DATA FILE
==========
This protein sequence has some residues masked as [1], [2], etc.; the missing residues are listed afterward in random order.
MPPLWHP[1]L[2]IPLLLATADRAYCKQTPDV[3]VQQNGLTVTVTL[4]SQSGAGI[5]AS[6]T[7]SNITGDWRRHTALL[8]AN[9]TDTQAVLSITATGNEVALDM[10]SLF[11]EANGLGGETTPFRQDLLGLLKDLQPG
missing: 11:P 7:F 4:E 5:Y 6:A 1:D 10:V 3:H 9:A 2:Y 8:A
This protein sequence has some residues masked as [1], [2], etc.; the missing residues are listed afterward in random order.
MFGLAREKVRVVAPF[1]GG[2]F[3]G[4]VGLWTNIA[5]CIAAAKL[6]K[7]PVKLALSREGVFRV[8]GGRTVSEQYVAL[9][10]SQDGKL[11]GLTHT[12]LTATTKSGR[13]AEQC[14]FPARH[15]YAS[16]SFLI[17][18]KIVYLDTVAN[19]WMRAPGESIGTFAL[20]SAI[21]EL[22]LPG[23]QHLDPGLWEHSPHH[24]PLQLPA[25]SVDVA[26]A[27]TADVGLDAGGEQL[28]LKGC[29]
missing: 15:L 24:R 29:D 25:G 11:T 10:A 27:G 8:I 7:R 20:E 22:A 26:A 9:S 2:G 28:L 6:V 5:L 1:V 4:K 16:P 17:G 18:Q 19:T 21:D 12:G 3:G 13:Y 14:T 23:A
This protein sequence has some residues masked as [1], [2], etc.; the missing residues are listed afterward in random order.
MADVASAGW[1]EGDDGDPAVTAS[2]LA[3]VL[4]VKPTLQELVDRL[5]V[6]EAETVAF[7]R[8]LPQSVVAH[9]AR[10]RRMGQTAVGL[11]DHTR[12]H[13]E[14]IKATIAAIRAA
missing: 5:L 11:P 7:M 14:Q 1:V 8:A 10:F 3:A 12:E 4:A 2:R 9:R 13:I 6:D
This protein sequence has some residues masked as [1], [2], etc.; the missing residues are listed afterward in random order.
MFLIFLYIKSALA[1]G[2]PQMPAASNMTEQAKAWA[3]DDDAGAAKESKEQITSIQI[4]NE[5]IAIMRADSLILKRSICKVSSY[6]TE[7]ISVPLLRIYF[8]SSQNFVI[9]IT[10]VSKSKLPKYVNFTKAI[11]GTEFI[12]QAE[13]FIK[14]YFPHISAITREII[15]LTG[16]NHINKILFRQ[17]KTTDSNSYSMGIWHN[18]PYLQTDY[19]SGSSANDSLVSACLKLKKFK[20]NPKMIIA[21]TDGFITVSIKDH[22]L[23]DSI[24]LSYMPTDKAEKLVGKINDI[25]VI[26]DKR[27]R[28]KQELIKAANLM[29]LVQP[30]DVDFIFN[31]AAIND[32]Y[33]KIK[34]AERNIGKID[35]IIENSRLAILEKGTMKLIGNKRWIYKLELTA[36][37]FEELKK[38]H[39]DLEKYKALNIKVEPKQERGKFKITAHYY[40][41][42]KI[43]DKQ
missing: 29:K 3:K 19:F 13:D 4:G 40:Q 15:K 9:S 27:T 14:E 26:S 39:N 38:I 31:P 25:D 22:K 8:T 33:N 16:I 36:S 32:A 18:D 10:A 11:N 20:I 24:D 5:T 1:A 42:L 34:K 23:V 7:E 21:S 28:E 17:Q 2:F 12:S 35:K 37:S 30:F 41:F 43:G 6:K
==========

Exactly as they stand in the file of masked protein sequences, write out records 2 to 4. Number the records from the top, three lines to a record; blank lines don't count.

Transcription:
This protein sequence has some residues masked as [1], [2], etc.; the missing residues are listed afterward in random order.
MFGLAREKVRVVAPF[1]GG[2]F[3]G[4]VGLWTNIA[5]CIAAAKL[6]K[7]PVKLALSREGVFRV[8]GGRTVSEQYVAL[9][10]SQDGKL[11]GLTHT[12]LTATTKSGR[13]AEQC[14]FPARH[15]YAS[16]SFLI[17][18]KIVYLDTVAN[19]WMRAPGESIGTFAL[20]SAI[21]EL[22]LPG[23]QHLDPGLWEHSPHH[24]PLQLPA[25]SVDVA[26]A[27]TADVGLDAGGEQL[28]LKGC[29]
missing: 15:L 24:R 29:D 25:G 11:T 10:A 27:G 8:I 7:R 20:E 22:A 26:A 9:S 2:G 28:L 6:V 5:L 1:V 4:K 16:P 17:G 18:Q 19:T 21:D 12:G 3:G 13:Y 14:T 23:A
This protein sequence has some residues masked as [1], [2], etc.; the missing residues are listed afterward in random order.
MADVASAGW[1]EGDDGDPAVTAS[2]LA[3]VL[4]VKPTLQELVDRL[5]V[6]EAETVAF[7]R[8]LPQSVVAH[9]AR[10]RRMGQTAVGL[11]DHTR[12]H[13]E[14]IKATIAAIRAA
missing: 5:L 11:P 7:M 14:Q 1:V 8:A 10:F 3:A 12:E 4:A 2:R 9:R 13:I 6:D
This protein sequence has some residues masked as [1], [2], etc.; the missing residues are listed afterward in random order.
MFLIFLYIKSALA[1]G[2]PQMPAASNMTEQAKAWA[3]DDDAGAAKESKEQITSIQI[4]NE[5]IAIMRADSLILKRSICKVSSY[6]TE[7]ISVPLLRIYF[8]SSQNFVI[9]IT[10]VSKSKLPKYVNFTKAI[11]GTEFI[12]QAE[13]FIK[14]YFPHISAITREII[15]LTG[16]NHINKILFRQ[17]KTTDSNSYSMGIWHN[18]PYLQTDY[19]SGSSANDSLVSACLKLKKFK[20]NPKMIIA[21]TDGFITVSIKDH[22]L[23]DSI[24]LSYMPTDKAEKLVGKINDI[25]VI[26]DKR[27]R[28]KQELIKAANLM[29]LVQP[30]DVDFIFN[31]AAIND[32]Y[33]KIK[34]AERNIGKID[35]IIENSRLAILEKGTMKLIGNKRWIYKLELTA[36][37]FEELKK[38]H[39]DLEKYKALNIKVEPKQERGKFKITAHYY[40][41][42]KI[43]DKQ
missing: 29:K 3:K 19:F 13:D 4:G 40:Q 15:K 9:S 27:T 14:E 26:S 39:N 38:I 31:P 25:D 22:K 8:T 33:N 16:I 36:S 32:A 18:D 10:A 11:N 20:I 24:D 5:T 1:A 42:L 34:K 23:V 7:E 21:S 28:E 17:Q 2:F 12:S 35:K 37:S 30:F 41:F 43:G 6:K